Sunday, August 02, 2009

Kill Clock

Allan Guthrie's 2007 novella Kill Clock is part of a series for "adult reluctant readers," but I'm guessing enthusiastic readers will like it, too:

"Scotland’s weather was good on the whole. Apart from the summer when Gordon Pearce got too hot. Nothing worse than the sun on your skin, making your armpits prickle and your back as wet as a river-bed.

"But, no, it was spring, and here he was, walking down to the beach in his t-shirt.


"Taking his three-legged dog, Hilda, for a walk."

and

"Now, it wasn’t as if Pearce had suddenly stopped in the middle of the road. He’d been crossing at an even pace. And when he’d set foot off the pavement, there was no traffic. This peanut-headed arse-hole had pulled out without looking. Or maybe it was on purpose. Which was even worse.

"The driver stuck his head out of the car window again, and said, `Why the fuck don’t you move? And take your stupid dog with you.'

"What the fuck was wrong with him? Why couldn’t he just be polite? These days, everyone was a rude fuck."

What's going on here? Short, punchy sentences. A scene made up of short bits of action — mini-scenes — each with a punch line of its own. And bits of rough humor. Sounds like this could also work for reluctant writers.

Read a sample chapter from Kill Clock here.

© Peter Rozovsky 2009

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12 Comments:

Blogger Fred said...

Sounds to me as though he's shooting for the comic book readers. A possible attempt to wean them away from pictures. Get them to be able to read and grasp a story that has only words.

August 03, 2009  
Blogger Dana King said...

I recently read my first Guthrie novel, SLAMMER. An odd but compelling read. Definitely worth looking at more of him.

August 03, 2009  
Blogger Peter Rozovsky said...

Fred, I don't know how many children read comics these days. The old market for the kiddie comics that I read as a child is not what it once was.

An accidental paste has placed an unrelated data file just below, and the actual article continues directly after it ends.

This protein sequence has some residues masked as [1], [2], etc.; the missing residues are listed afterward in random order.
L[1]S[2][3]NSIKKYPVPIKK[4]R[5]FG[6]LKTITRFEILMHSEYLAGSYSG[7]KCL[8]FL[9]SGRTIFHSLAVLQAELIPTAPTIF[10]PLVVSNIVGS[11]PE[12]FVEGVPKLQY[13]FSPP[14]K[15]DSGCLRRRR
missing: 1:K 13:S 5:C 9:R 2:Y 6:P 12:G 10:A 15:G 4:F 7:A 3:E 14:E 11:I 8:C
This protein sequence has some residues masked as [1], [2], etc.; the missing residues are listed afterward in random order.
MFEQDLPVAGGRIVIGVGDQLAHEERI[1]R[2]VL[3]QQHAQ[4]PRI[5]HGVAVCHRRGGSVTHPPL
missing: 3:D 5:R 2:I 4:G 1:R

But yes, this book is an effort to get non-readers reading, whatever it is they're being weaned from. And there's a place or two in the sample chapter where that aim seems noticeable. But what struck me most is how well the clipped sentences and well-organized scenes worked.

That's a lesson any writer could keep in mind.

August 03, 2009  
Blogger Peter Rozovsky said...

Dana, I've Guthrie's Savage Night, Hard Man and Killing Mum recently, and I'm tracking down Kill Clock. I'd recommend all. I think they're not quite as dark as Slammer, but they're dark and violent enough, and with plenty of humor. I've commented on all of them elsewhere on this blog, if you'd care to take a look.

August 03, 2009  
Blogger Fred said...

Peter,

You don't find the clipped sentences to be tedious after awhile?

August 05, 2009  
Blogger Peter Rozovsky said...

I did not in this short selection, probably because the division into short scenes kept things moving quickly. I'll know more once I've read the whole book, though.

August 05, 2009  
Blogger Fred said...

I'd be interested to hear what you think after finishing the book.



v-word: coholes

hmmmm

August 05, 2009  
Blogger Peter Rozovsky said...

I'll weigh in once I've tracked the book down. It's published by a specialty house and not easily available in the U.S. At the very least, the book is an interesting and thought-provoking technical exercise.

August 05, 2009  
Blogger Fred said...

Peter,

Sorry, I didn't realize that you were working from excerpts. No rush on it.

August 05, 2009  
Blogger Peter Rozovsky said...

I read an excerpt to which I linked from Allan Guthrie's Web site. I am no reluctant reader myself; I'd be happy to have the whole book at hand.

August 05, 2009  
Anonymous Elisabeth said...

Peter, Did you ever get a copy of this novella? I've just requested it via ILL from the library at work.

Re Fred's comment on "tedious clipped sentences." I'm finding I generally like them the way Guthrie does them. It seems a kind of shorthand for the way people process information, for the way they "speak" in their minds before the words come out as speech.

So far, I certainly prefer Guthrie's abbreviated (maybe I'd call it terse) style (I've read 4 of his novels) to a similar approach found in Ken Bruen's more self-conscious style. (I've read his first 2 Jack Taylors.) Bruen's dictum that everybody's gotta be as witty as everybody else and the constant flow of clipped sentences, many consisting mainly of mannered, oh-so-clever one-liners can wear on this reader.

June 02, 2010  
Blogger Peter Rozovsky said...

I probably like Bruen's style a bit more than you do, but I'll agree that Guthrie's is decidedly more deadpan.

I never did track down Kill Clock. Perhaps I ought to now.

June 02, 2010  

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